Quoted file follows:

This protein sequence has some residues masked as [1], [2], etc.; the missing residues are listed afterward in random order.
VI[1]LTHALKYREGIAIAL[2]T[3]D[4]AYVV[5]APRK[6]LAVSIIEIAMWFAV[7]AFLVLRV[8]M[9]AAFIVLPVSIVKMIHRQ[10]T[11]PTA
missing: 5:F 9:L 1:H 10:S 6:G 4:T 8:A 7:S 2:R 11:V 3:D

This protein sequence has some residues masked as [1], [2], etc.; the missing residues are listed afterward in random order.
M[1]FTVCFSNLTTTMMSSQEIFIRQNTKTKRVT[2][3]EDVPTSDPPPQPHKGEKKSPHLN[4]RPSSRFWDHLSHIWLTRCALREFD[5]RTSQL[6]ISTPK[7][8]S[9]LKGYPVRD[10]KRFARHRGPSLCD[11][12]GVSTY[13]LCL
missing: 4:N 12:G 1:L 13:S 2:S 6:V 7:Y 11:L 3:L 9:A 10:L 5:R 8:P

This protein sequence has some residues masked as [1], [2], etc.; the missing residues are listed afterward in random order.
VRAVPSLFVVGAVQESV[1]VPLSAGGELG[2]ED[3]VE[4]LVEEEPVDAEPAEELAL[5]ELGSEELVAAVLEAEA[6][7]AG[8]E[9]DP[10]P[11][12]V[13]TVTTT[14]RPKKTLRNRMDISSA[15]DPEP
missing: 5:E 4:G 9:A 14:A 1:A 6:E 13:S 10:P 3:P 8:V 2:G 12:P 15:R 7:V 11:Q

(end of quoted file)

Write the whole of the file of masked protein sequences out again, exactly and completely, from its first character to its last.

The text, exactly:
This protein sequence has some residues masked as [1], [2], etc.; the missing residues are listed afterward in random order.
VI[1]LTHALKYREGIAIAL[2]T[3]D[4]AYVV[5]APRK[6]LAVSIIEIAMWFAV[7]AFLVLRV[8]M[9]AAFIVLPVSIVKMIHRQ[10]T[11]PTA
missing: 5:F 9:L 1:H 10:S 6:G 4:T 8:A 7:S 2:R 11:V 3:D

This protein sequence has some residues masked as [1], [2], etc.; the missing residues are listed afterward in random order.
M[1]FTVCFSNLTTTMMSSQEIFIRQNTKTKRVT[2][3]EDVPTSDPPPQPHKGEKKSPHLN[4]RPSSRFWDHLSHIWLTRCALREFD[5]RTSQL[6]ISTPK[7][8]S[9]LKGYPVRD[10]KRFARHRGPSLCD[11][12]GVSTY[13]LCL
missing: 4:N 12:G 1:L 13:S 2:S 6:V 7:Y 11:L 3:L 9:A 10:L 5:R 8:P

This protein sequence has some residues masked as [1], [2], etc.; the missing residues are listed afterward in random order.
VRAVPSLFVVGAVQESV[1]VPLSAGGELG[2]ED[3]VE[4]LVEEEPVDAEPAEELAL[5]ELGSEELVAAVLEAEA[6][7]AG[8]E[9]DP[10]P[11][12]V[13]TVTTT[14]RPKKTLRNRMDISSA[15]DPEP
missing: 5:E 4:G 9:A 14:A 1:A 6:E 13:S 10:P 3:P 8:V 2:G 12:P 15:R 7:V 11:Q